Have you had the usual start to 2020 – resolutions made and goals set? And as the end of January fast approaches, how are you travelling?
If there hasn’t been much progress, resist the temptation to ditch it all, and perhaps opt for the ‘refresh’ button instead.
What does this involve?
Be clear on the “Why” behind your goals.
Take a good look at what you’ve set, and ask “Why is this outcome important to me?” If the answer is that it’s what my company or my partner wants, this probably isn’t enough.
For a goal to motivate you it must relate to you personally. That is, it must relate to your aspirations, life priorities and values. Relate these goals to your everyday activity.
For example, if your goal is wanting to lose weight, maybe this is important so you can run around with the kids. Or, maybe you need to improve your fitness to finish the Milford Sound trek. In this way, our goals become about being fitter and healthier rather than just ‘losing weight’.
Try writing your goal as a positive statement, using the SMART framework mentioned in previous posts here. Then, describe why it’s important to you, and specifically how you will feel when you’ve achieved it.
Go for “small wins”
You may have started with a clear and motivational goal, but sometimes progress can be very slow. If this is the case, you may need to create or revise your action plan.
List all the steps involved in getting to that goal, and break them down into specific actions and time frames. If you’ve missed a step to date, revise the time frame and break it down into smaller, even micro steps – which are realistically achievable in magnitude and time frame. And remember to notice and celebrate the steps you’ve taken so far..
Build in some Flex
If taking any action feels impossible, then take a good, open minded look at what’s getting in the way. Are you prioritising work, or maybe you need to develop further skills?
If so, then acknowledge these and include action steps to help you work through them. It may involve finding and using new tools, or some further training, coaching or support. The Covey Time Management Matrix is a useful way to improve your time management, and learn to prioritise your goal.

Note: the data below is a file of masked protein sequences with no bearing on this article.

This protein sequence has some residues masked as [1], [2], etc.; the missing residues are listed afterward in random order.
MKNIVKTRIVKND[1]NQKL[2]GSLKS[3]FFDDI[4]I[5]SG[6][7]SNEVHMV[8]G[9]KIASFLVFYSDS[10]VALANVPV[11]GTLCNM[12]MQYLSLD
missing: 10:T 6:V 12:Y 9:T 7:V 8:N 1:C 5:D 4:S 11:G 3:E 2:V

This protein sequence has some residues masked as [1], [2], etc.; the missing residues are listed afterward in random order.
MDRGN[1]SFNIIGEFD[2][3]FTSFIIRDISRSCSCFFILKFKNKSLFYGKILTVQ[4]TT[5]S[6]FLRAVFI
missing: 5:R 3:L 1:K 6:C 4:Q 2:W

Your 2020 goal probably started as a clear and motivating aim. It is now time to take stock of what you have achieved so far – and potentially proceed with taking some action in a new direction. You also need to celebrate successes, and accept that there may be roadblocks and detours along the way. However, if you choose to keep going despite these detours, your resilience and perseverance will continue to develop, as will your successes.
In the words of basketball legend Michael Jordan – “I’ve missed more than 9000 shots in my career. I’ve lost almost 300 games. 26 times, I’ve been trusted to take the game winning shot and missed. I’ve failed over and over and over again in my life. And that is why I succeed.”
If you treat your setbacks as opportunities to grow, there is no reason why you shouldn’t in 2020 as well.
Our Psych Up! resources in January focus on how to keep the momentum going. Make sure to stay tuned for our weekly blog post updates, as well as our podcasts and webinars.
For more information about performance psychology, resolutions, goal setting and managing setbacks, or anything else mentioned, get in touch with our team today. Send us an email, give us a call on (02) 9929 8515, check out our LinkedIn and Twitter or find more Psych Up! resources here.